There’s nothing wrong with a film that uses a slow build to really ratchet up the tension. However, slllooowww buuuiiillldddsss are a different matter completely. Oculus would be a prime example of the latter.

This allegedly supernatural horror movie takes so much time getting to the actual “horror” elements – all in the name of supposed character and story “progression” — that it may bore even the most easily frightened of audiences to tears.

And again, that’s not to say that there’s anything wrong with setting a mood or atmosphere and trying to develop realistic characters in a horror movie. This one just does it so ineptly that the strategy backfires, with nearly disastrous results.

In addition to touting the film’s connections with the hit Insidious and Paranormal Activity movies, as well as World Wrestling Entertainment (which shares a producing credit, through its movie-production company), the studio and filmmakers are clearly hoping to draw in fans of BBC’s Doctor Who and Syfy’s Battlestar Galactica.

After all, it does feature both Katee Sackhoff (from the latter) and the former’s Karen Gillan in its cast. Scottish actress Gillan stars as Kaylie Russell, a twenty-something who’s still haunted by the tragic events of her past. She’s recently reunited with her younger brother, Tim (Brenton Thwaites), who was hospitalized for his actions in those same tragic events.

After years of therapy, Tim seems to be dealing with his past in a more healthy fashion than Kaylie, who’s obsessed with a valuable antique mirror, The Lasser Glass, which she believes contains a malevolent, manipulative spirit – one that she thinks was actually responsible for the death of their parents (played by Sackhoff and Rory Cochrane in flashbacks). Kaylie’s even gone so far as to “borrow” it from the auction house where she’s currently working. She’s planning to conduct and record an experiment in which she and Tim draw the spirit out and then “end” its reign of terror once and for all.

Tim, however, doesn’t recall events the same way Kaylie days. That is, until he returns to their childhood home, and is confronted with the horrors of his youth.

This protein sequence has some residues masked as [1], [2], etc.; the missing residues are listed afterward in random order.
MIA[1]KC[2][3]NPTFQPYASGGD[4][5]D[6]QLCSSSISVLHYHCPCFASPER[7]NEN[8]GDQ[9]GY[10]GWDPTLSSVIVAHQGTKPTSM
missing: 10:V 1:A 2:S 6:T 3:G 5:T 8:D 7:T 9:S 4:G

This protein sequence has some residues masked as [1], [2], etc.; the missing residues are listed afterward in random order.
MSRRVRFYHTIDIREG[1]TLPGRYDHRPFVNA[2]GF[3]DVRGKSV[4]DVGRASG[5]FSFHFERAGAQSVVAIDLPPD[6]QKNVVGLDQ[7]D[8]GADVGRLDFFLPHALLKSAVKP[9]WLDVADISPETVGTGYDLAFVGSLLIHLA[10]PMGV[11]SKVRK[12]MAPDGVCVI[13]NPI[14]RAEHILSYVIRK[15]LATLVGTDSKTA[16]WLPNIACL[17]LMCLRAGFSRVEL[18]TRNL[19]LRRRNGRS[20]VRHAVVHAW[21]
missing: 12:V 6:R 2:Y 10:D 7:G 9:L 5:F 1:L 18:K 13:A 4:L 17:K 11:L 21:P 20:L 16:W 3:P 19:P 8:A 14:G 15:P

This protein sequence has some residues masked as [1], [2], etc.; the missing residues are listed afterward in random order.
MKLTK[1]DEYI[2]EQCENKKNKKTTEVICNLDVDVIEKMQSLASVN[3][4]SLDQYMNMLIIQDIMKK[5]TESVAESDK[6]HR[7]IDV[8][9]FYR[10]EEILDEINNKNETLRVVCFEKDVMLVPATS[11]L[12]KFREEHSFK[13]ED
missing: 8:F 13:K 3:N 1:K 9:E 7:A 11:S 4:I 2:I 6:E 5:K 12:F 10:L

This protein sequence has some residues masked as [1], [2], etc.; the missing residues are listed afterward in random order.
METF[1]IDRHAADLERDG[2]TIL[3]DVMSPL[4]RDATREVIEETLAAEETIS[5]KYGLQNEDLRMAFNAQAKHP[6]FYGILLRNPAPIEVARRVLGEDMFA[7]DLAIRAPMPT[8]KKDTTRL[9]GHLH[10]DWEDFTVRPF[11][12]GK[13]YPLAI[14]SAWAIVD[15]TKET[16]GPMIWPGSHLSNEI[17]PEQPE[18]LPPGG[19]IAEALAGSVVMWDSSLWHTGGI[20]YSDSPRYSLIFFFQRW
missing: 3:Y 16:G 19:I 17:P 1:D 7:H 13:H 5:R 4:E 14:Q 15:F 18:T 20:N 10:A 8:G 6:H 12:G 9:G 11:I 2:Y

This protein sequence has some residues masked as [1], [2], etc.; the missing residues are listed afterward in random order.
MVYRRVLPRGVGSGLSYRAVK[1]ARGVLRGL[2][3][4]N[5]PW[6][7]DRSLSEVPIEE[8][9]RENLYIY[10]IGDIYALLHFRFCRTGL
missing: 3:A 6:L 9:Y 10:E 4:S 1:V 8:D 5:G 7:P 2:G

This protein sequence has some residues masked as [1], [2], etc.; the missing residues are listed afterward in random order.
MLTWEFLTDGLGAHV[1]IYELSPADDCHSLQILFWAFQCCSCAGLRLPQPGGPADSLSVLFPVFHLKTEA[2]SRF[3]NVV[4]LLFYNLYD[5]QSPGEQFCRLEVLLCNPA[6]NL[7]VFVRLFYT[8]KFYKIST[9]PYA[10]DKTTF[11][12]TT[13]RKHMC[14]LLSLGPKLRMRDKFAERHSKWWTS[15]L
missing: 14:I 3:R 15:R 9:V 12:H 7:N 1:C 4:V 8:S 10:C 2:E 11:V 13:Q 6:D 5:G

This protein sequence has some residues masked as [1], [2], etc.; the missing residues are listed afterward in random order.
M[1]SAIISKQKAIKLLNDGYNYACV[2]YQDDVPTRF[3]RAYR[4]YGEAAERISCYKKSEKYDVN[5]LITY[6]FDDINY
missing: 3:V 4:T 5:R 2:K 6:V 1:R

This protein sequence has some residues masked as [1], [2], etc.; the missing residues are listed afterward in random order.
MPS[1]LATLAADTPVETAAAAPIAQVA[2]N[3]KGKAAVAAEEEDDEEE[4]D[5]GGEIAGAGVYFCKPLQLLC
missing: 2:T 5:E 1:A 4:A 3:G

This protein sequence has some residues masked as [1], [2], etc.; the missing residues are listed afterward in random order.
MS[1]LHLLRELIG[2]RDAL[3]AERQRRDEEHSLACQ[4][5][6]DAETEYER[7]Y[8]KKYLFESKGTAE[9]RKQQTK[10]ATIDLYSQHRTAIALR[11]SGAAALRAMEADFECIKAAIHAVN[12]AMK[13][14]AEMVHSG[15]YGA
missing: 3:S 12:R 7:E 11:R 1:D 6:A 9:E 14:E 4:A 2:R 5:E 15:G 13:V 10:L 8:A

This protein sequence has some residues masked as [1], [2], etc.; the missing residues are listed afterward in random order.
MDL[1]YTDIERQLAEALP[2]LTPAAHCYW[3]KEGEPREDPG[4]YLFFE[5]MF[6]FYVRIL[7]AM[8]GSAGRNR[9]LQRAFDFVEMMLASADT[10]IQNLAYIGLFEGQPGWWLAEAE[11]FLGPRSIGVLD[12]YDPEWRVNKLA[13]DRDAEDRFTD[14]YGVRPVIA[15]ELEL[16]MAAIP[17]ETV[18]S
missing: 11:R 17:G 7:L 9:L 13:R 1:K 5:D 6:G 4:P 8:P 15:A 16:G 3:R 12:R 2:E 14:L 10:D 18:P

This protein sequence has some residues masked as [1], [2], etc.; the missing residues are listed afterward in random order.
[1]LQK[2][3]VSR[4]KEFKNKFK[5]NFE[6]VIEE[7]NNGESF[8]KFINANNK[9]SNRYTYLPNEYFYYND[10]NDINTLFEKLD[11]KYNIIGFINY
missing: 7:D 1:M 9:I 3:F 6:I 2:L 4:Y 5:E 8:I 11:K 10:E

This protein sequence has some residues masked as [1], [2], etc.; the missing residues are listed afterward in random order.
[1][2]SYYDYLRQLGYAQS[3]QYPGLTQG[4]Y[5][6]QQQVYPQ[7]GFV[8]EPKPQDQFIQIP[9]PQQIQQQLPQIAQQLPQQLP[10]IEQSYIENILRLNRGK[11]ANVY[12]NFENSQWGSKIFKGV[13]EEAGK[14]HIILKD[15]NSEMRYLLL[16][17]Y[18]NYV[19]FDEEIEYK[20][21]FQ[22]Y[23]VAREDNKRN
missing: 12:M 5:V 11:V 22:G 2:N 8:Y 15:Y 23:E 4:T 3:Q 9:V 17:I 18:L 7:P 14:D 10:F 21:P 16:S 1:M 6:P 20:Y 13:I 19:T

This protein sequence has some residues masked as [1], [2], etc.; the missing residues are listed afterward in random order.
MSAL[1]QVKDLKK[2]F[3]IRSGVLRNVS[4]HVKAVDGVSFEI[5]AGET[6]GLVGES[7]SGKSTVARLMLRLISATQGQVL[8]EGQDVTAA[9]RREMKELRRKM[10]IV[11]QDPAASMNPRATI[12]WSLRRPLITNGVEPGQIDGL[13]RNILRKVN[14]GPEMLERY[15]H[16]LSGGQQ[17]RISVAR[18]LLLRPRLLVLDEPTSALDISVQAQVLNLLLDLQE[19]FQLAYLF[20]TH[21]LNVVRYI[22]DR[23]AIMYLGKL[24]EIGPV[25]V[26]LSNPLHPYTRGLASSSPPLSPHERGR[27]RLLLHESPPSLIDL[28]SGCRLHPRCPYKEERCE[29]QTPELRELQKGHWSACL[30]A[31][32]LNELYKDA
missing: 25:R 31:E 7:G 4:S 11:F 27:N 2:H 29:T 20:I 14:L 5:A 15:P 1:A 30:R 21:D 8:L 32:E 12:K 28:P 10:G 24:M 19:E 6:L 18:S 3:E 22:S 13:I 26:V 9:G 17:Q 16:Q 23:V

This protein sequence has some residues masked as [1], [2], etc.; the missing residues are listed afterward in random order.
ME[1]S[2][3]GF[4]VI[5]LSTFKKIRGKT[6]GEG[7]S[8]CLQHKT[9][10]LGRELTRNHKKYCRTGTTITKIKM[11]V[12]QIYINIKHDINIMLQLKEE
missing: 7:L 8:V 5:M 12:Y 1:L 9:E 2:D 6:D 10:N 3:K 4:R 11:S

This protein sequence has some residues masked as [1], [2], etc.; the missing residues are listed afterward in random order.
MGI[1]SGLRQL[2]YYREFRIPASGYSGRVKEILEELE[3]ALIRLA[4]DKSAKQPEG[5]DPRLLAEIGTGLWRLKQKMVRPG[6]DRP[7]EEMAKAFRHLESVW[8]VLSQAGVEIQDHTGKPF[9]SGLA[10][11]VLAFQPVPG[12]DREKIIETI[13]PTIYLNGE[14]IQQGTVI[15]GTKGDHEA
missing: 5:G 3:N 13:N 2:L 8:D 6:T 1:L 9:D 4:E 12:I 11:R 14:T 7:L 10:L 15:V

Director/editor/co-screenwriter Michael Flanagan based this haunted house/possession tale on his earlier entry in a series of short films, which also featured a “possessed” antique mirror. But his lack of experience as a filmmaker is all too apparent. Too many scenes run on longer than they should. Others end so abruptly that you’d swear they ran out of tape during that particular “take.”

And little of this nonsense actually results in a real scare, even one of the “startle” variety. Also, there’s at least one recurring motif that begs for audiences to cry out with one of their favorite Mystery Science Theater 3000 catchphrases.

Worse, Flanagan isn’t exactly doing up-and-coming actress Gillan (soon to be seen in Marvel’s Guardians of the Galaxy) a favor here. Her character is a conniving, unsympathetic shrew (at one point Kaylie sacrifices an innocent Boston Terrier puppy just to make a point, and she consistently neglects her fiancé, played by James Lafferty). You’ll be rooting for her to get a well-deserved comeuppance from the murderous spirit, most likely.

As for Australian television actor Thwaites (Blue Lagoon: The Awakening, the soap Home and Away), he can’t really do much with this material. His character is a bland cipher, even in the numerous flashback sequences (where he’s played by Garrett Ryan, from Insidious: Chapter 2).

Speaking of those flashbacks, the only cast member who really seems motivated is the talented Sackhoff, who creates the only genuinely creepy moments in this otherwise deadly dull fiasco. She deserves better than the likes of this and last year’s Riddick.

Jeff Michael Vice can also be heard reviewing films, television programs, comics, books, music and other things as part of The Geek Show Podcast (, and can be seen reviewing films as part of Xfinity’s Big Movie Mouth-Off (